"yesbird" <nomail@nomail> wrote:
> Hi, guys !
> While working on my Matlab toolbox project
> I found strange artifact that looks like mesh collision when rendering (scene
> and example attached).
> Could anyone suggest to me how to avoid it or at least make it less perceptible
So, there are a multitude of problems with how the scene is constructed.
First, you are using a clear texture (glass) for half of the triangles, and so I
think what you are seeing is part of the perspective of looking _through_ those
triangles, and getting shadows.
Rotate your camera or the mesh to look right at that section and see if it still
You could also just use simple pigments and see if the problem "goes away".
You're using regular triangles instead of smooth_triangles, and so you get a
noticeable "crease" diagonally across your squares.
In your mesh definition you have a large collection of triangles. You could
probably do that more efficiently by defining a list of vertices and using a
small macro to make triangles out of them, yielding a smaller scene file.
These are your scene files, so proceed as you wish, but I have tended to get
away from using too many include files if at all possible. If you only have a
few textures or functions that you need for your scene, it might be better for
portability, historical archiving, and debugging if you copied the bits of code
from the include files into your scene so that they are permanent and
inseperable. You could add a comment "copied from 'somefile.inc'" so that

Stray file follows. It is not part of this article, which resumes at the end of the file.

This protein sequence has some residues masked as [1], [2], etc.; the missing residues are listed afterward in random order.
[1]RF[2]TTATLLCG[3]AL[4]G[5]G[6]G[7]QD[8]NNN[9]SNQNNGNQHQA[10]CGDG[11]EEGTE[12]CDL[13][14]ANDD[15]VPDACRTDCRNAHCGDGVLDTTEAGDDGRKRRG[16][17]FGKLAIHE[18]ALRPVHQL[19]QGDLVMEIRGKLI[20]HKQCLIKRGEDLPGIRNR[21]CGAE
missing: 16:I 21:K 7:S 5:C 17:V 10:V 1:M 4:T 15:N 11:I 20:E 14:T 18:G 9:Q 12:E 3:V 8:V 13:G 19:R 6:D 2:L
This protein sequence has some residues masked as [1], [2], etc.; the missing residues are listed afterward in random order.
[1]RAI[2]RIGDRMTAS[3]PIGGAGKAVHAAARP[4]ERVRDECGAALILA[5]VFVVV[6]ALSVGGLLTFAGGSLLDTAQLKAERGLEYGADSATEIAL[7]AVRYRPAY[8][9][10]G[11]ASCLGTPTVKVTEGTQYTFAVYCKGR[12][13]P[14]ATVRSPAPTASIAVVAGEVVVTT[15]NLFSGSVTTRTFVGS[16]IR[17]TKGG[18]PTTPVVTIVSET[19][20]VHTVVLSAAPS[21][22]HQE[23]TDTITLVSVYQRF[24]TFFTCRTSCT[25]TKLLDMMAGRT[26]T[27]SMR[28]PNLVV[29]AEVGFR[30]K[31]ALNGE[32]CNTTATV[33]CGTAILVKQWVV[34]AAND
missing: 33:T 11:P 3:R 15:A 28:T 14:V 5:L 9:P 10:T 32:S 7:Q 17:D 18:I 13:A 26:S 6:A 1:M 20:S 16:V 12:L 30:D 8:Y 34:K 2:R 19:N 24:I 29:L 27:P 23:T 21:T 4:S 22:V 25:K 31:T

people could know where you got the code from, etc.
Along those lines, mesh2 would be better to edit the mesh, since you'd be
defining triangles with references to vertices, not the native coordinates for
every shared vertex. I'd also strongly consider declaring texture variables
that are used in the mesh, that way you could edit a single line at the
beginning of the scene file, and not have to edit or search/find/replace every
You'll likely want to start a versioning system now, before things get too far
along. Add a comment block that states what software generates the SDL scene
file, what version, date, author, POV-Ray version being used, etc.
Binary copying a png or jpg image and the scene text file into a PDF
(post-render) permanently ties them together so that the code that generated the
image never gets lost.
Overall, small easy things to fix, and you're looking good right out of the
gate! I hope to see more fun shapes and surfaces, and maybe even new visitors.
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